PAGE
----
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Washington’s chief justice will step down in 2010, but stay a member of The Supremes

Post by Joe Turner on Sep. 29, 2009 at 11:26 am | No Comments »
September 29, 2009 3:00 pm

Chief Justice Gerry Alexander announced today he will step aside in January and let one of his colleagues take the top job on the Washington Supreme Court, but Alexander is staying on the bench through the year.

He turns 75 in April 2010 (in case anyone wants to get him a present) and the state constitution says justices must step down at the end of the calendar year in which they turn 75. gerry_alexander-small

GERRY ALEXANDER ANNOUNCES PLANS TO STEP DOWN AS CHIEF JUSTICE IN 2010, REMAIN ON THE COURT FOR REMAINDER OF TERM

Washington Supreme Court Chief Justice Gerry Alexander, the longest-serving Chief Justice in Washington state history, has announced that he will step down as Chief Justice at the beginning of 2010. Alexander will continue to serve the last two years of his term as an associate justice, retiring at the end of 2011, the year in which he will reach the mandatory retirement age for judges in Washington.

Members of the Washington Supreme Court unanimously elected Alexander to a third term as the state’s top judge in 2008, making Alexander’s tenure more than twice as long as anyone else in state history.

“It has been an incredible privilege and an honor to serve as the state’s Chief Justice for the past nine years,” said Alexander. “I am immensely proud of our Court, and I feel this is the perfect time to turn this position over to one of my able colleagues.”

Alexander came to the decision to turn over the Chief Justice position earlier this year and informed his colleagues of his decision in early September.

“Having served in this position since 2001, I know how beneficial it will be for the Court and the broader judicial community to have a seamless transition for this leadership role,” said Alexander. “During the final two years of my term, I look forward to continuing to serve as a justice and helping our newly-selected chief in any way that I can.”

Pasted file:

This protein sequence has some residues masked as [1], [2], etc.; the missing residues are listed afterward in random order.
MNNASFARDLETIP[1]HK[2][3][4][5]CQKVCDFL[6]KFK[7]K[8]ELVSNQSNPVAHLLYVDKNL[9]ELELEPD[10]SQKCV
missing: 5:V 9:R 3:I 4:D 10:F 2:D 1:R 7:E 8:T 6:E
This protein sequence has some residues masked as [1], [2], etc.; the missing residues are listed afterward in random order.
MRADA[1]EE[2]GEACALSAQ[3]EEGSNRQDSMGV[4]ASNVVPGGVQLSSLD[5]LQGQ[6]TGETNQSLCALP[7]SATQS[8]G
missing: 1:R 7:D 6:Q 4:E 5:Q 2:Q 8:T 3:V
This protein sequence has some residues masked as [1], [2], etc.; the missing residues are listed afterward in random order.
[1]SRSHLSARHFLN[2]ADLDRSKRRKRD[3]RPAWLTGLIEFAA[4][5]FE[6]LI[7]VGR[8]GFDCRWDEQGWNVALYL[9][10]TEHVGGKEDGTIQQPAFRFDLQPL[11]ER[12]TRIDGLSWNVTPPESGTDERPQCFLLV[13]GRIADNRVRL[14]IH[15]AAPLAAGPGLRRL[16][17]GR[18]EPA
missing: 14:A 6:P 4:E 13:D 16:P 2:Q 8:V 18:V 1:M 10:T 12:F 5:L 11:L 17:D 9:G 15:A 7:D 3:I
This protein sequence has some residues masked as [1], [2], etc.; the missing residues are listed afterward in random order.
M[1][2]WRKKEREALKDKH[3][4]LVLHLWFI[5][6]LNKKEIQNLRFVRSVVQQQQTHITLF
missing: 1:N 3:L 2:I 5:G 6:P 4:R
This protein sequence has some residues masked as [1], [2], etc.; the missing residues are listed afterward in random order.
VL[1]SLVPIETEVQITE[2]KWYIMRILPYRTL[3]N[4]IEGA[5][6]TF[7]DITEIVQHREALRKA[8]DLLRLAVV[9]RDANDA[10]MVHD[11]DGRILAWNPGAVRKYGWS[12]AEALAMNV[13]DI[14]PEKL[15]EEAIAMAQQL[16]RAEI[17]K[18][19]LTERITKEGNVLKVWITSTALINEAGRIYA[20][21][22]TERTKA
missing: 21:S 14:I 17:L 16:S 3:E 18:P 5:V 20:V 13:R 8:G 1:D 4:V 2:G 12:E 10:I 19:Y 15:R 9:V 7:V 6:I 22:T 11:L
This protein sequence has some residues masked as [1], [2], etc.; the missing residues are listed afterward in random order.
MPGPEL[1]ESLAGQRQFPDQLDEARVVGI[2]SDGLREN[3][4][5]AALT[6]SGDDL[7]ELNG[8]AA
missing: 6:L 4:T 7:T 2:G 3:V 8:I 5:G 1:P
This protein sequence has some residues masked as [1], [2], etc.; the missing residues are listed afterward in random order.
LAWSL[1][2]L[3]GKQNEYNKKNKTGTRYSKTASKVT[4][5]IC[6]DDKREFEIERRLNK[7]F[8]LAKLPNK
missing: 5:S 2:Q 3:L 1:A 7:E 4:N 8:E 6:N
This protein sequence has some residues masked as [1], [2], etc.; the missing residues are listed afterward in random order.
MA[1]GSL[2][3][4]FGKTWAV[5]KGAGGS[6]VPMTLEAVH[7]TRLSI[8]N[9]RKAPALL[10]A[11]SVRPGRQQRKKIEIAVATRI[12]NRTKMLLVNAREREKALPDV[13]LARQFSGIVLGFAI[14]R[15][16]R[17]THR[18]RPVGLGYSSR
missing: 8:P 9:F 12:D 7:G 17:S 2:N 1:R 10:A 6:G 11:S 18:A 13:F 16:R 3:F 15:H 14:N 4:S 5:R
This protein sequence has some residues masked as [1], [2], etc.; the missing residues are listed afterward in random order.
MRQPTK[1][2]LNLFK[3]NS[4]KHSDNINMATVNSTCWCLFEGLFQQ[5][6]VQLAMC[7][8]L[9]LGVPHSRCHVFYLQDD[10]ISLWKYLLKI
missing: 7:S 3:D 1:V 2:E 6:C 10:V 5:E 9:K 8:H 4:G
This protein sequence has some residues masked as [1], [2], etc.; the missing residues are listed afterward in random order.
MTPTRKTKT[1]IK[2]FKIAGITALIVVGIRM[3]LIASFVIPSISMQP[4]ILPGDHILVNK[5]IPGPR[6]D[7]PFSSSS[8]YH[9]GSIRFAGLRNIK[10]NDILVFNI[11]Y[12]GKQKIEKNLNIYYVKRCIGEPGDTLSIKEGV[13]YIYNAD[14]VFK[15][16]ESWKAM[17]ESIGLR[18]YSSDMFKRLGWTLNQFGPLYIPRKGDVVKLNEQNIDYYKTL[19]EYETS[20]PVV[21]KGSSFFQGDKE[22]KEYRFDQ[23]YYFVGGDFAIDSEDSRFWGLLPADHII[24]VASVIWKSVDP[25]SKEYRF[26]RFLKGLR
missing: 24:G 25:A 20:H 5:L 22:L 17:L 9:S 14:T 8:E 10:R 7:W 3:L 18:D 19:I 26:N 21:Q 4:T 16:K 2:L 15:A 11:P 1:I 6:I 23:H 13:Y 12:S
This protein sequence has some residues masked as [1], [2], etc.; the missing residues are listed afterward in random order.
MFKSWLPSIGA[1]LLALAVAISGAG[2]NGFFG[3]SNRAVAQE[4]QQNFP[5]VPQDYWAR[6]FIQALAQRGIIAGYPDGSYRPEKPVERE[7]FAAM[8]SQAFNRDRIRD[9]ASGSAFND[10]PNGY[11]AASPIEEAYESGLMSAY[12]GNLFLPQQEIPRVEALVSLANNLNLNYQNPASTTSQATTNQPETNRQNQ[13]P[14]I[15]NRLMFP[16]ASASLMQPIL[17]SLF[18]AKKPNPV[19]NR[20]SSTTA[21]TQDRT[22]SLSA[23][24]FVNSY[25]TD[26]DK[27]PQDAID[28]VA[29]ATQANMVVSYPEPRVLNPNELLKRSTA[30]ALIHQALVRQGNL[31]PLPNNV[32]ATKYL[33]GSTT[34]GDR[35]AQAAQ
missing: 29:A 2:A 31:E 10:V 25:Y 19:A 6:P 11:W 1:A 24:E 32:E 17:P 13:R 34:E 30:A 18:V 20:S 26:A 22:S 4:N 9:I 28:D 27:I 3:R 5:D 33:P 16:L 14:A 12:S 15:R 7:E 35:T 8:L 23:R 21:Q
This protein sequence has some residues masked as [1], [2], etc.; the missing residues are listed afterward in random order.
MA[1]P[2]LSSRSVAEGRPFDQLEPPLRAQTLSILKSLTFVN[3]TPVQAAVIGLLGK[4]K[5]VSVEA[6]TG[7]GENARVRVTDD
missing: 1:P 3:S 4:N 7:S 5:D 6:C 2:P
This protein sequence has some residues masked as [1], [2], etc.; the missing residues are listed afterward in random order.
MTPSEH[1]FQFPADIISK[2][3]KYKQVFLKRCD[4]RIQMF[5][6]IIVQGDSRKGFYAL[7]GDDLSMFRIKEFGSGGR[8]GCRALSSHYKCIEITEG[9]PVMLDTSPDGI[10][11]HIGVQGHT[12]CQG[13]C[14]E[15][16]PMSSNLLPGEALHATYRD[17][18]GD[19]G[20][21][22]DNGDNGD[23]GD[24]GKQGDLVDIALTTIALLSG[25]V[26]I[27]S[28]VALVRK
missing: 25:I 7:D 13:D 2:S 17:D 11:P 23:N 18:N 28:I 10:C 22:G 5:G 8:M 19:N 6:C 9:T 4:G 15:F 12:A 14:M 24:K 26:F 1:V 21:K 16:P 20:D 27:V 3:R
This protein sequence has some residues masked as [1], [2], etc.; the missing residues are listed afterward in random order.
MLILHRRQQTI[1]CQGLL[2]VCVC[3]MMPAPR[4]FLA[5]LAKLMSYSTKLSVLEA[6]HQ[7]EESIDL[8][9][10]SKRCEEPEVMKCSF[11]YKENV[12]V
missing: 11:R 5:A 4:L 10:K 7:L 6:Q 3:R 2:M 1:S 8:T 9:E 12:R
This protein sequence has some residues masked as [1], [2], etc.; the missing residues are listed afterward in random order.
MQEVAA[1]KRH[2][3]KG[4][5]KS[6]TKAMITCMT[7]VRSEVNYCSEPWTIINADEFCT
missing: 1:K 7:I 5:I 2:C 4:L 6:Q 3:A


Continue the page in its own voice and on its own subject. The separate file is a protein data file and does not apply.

The Chief Justice serves as the Court’s chief spokesperson, presides over the court’s public hearings and serves as the administrative head of the state’s judicial branch. The Chief Justice also chairs the Board for Judicial Administration (BJA), the policy-setting group of the state judiciary; the Washington State Bench-Bar-Press Committee and a number of other judicial organizations.

The new Chief Justice will be selected by an internal election of the members of the Court in early November, with a swearing-in to the position to be held in January. The newly-elected Chief Justice will fill the remainder of Alexander’s current term.

During his tenure as Chief Justice, Alexander has led an effort to improve the funding structure of our state’s trial courts, public defense and civil indigent defense systems. He is the Court’s 52nd Chief Justice, succeeding retired Justice Richard P. Guy in 2001 for the position.

Elected to an open seat on the Supreme Court in 1994, Alexander joined the Court with more than two decades of trial and appellate court experience. He served as a superior court judge for Thurston and Mason Counties from 1973 to 1984, and as a judge for Division Two of the Court of Appeals from 1985 to 1994.

A full biography is available online at www.courts.wa.gov

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